I was researching this because I have been having a fight with the local WinCo here on the issue of using my own containers and bags for the items in the bulk food section. "Fight" may be a strong word here, but I'll use it anyway, because it makes me feel cooler. Anyway, it started when a cashier the other day told me that I couldn't use my own containers for my bulk. What?!? I was so shocked at this.
Nearly 80 million tons of waste is generated from packaging and containers annually, according to the U.S. Environmental Protection Agency, or nearly a third of annual municipal solid waste. These fill-er-up stations are the best way to cut back on supermarket packaging, because there's none to speak off, especially if you tote along your own reusable bags and containers. And it's cheaper than buying prepackaged.
Here is the letter I wrote to WinCo, via their form letter thingy on their web site:
Time/Date: June 7 5pm
Message: The cashier I had ringing up my groceries told me that I could not
use my own containers for my bulk items. She said that she was informed by
the Bulk department that the health department wont allow it.
First of all, my containers were clean and frankly, cleaner than some of the
packaged goods that come off the shelf. Also, I shop at (and used to cashier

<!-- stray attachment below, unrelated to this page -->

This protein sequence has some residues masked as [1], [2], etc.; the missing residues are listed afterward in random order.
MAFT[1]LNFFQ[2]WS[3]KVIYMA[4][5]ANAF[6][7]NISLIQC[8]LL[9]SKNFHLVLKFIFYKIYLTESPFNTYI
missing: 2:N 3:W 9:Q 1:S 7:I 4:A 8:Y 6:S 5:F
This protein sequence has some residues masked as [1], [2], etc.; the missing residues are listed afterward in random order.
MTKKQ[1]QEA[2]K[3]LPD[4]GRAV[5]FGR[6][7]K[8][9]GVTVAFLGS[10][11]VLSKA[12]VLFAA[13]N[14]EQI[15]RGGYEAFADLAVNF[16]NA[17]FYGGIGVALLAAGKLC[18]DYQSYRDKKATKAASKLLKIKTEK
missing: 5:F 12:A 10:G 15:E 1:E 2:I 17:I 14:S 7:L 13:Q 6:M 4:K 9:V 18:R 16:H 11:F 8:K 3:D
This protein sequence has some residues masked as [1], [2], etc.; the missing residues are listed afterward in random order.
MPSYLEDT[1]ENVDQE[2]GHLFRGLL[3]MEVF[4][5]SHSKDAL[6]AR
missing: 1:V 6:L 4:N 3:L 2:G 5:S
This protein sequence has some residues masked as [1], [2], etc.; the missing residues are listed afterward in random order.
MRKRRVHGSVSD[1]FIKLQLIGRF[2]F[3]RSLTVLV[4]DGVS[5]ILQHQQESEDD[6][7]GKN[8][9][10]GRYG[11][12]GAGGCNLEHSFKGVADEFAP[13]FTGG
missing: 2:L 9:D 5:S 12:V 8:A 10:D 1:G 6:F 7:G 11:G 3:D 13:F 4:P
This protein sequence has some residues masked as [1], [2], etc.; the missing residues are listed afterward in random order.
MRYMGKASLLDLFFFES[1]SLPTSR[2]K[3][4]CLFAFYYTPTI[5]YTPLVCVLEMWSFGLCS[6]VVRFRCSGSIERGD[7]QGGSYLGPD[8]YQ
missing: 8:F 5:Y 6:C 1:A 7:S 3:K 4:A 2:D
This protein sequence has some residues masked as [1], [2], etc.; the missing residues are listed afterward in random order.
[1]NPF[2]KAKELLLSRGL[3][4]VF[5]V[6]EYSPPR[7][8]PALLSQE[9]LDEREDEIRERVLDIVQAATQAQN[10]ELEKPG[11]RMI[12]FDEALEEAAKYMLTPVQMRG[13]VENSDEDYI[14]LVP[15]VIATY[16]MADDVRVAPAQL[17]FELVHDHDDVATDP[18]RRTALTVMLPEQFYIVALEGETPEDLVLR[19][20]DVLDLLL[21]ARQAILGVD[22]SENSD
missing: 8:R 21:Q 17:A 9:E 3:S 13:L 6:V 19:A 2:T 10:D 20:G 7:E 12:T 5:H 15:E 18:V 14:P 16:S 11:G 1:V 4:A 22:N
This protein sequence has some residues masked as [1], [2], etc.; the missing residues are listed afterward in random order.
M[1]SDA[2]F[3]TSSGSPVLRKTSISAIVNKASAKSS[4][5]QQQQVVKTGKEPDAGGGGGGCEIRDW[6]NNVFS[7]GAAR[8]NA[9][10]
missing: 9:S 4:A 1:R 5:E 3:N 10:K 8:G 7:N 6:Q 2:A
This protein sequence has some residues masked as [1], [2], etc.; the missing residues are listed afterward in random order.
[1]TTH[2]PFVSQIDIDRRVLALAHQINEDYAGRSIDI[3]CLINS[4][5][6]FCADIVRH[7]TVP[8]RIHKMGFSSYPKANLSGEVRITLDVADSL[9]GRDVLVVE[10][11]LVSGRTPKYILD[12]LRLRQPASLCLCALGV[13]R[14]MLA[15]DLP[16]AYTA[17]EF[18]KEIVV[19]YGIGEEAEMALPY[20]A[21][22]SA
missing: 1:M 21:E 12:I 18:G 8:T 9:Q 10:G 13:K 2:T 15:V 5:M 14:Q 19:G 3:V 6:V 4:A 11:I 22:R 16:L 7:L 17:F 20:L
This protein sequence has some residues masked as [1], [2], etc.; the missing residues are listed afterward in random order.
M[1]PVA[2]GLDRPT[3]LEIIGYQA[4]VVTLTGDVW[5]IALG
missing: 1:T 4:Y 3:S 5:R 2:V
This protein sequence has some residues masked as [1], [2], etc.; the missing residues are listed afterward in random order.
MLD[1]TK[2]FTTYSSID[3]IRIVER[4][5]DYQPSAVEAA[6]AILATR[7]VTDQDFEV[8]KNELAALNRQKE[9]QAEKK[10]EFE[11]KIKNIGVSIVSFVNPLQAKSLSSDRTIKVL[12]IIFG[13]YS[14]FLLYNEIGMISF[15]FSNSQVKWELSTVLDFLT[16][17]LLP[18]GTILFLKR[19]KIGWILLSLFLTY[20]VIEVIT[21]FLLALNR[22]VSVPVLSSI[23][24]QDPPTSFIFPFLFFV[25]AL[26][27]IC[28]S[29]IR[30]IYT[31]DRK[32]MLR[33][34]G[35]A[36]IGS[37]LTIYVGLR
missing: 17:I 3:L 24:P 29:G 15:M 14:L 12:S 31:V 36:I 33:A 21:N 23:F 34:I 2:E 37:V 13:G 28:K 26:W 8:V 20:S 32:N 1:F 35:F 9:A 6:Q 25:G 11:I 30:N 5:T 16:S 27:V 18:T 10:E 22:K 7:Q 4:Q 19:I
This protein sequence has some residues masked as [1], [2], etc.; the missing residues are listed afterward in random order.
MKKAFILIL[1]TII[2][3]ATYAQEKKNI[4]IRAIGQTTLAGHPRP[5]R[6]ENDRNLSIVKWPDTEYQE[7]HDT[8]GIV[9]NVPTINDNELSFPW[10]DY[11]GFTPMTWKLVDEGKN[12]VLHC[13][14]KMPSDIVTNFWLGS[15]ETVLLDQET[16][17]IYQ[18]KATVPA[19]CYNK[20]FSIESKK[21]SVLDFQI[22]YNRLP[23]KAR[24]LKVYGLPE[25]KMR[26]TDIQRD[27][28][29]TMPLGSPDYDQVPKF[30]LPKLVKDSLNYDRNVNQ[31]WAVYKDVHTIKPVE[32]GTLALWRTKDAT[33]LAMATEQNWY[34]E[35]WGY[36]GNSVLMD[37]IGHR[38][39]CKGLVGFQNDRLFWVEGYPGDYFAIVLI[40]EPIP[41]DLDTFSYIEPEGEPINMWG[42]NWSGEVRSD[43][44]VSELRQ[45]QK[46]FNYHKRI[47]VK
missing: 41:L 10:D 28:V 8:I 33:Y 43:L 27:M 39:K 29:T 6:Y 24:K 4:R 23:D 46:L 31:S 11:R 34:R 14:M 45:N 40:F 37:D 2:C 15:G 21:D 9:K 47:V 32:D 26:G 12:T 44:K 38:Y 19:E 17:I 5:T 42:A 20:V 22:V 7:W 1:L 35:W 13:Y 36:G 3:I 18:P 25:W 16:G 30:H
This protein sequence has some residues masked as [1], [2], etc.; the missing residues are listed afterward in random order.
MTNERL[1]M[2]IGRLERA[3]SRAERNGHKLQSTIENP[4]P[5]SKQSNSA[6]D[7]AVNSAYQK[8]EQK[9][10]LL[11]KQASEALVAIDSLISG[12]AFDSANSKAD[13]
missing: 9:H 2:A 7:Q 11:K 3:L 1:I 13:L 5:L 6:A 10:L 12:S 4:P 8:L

at) Market of Choice and lots of people used their own containers for bulk
items, for things such as food and non-food items. I think that the Bulk
department at the Eugene store is misinforming people. If I have to start
using paper or plastic bags in the bulk section of your store, I will shop
The other thing is that this is not the first time that the cashier(s) did not
know how to deduct the tare from the product I am buying. All of my
containers have the tare clearly written on them (by another WinCo employee
from another date). My cashier did not know how to calculate it, or even
input it into the register. I think a little training on that end would save
people a lot of time. In the end I felt sorry for the people behind me in
line and did not get the tares deducted, so I ended up paying for the weight
of my containers. I was not happy.
So, just in case someone reading this doesn't know, Market of Choice is not my favorite company in the world to work for but they have a great selection of organic and "green" products. It's kinda like a Whole Foods, but only in Oregon. Anyway, the reason I shop at WinCo for my bulk foods is partly because it is near to my home and because they carry some bulk items that MOC does not, like wild bird seed. And I will admit, they are definitely cheaper when it comes to the organic baking stuff like flour and raw sugar.
However, this is the response I received from WinCo:
Thank you so much for using our online comment card to share your concerns
about our Eugene store,
Per our Vice President of Bulk Foods bringing one's own containers is
currently not allowed, this is mainly done due to the tare issues it would
cause at the registers since most likely in most cases the containers would
not have the tares written on them like yours do. This would mean our
cashiers would have to determine what the tare is at the registers (possibly
emptying the container, weighing it by itself, subtracting that amount from
the total weight, etc.) and as you can imagine this would cause some delays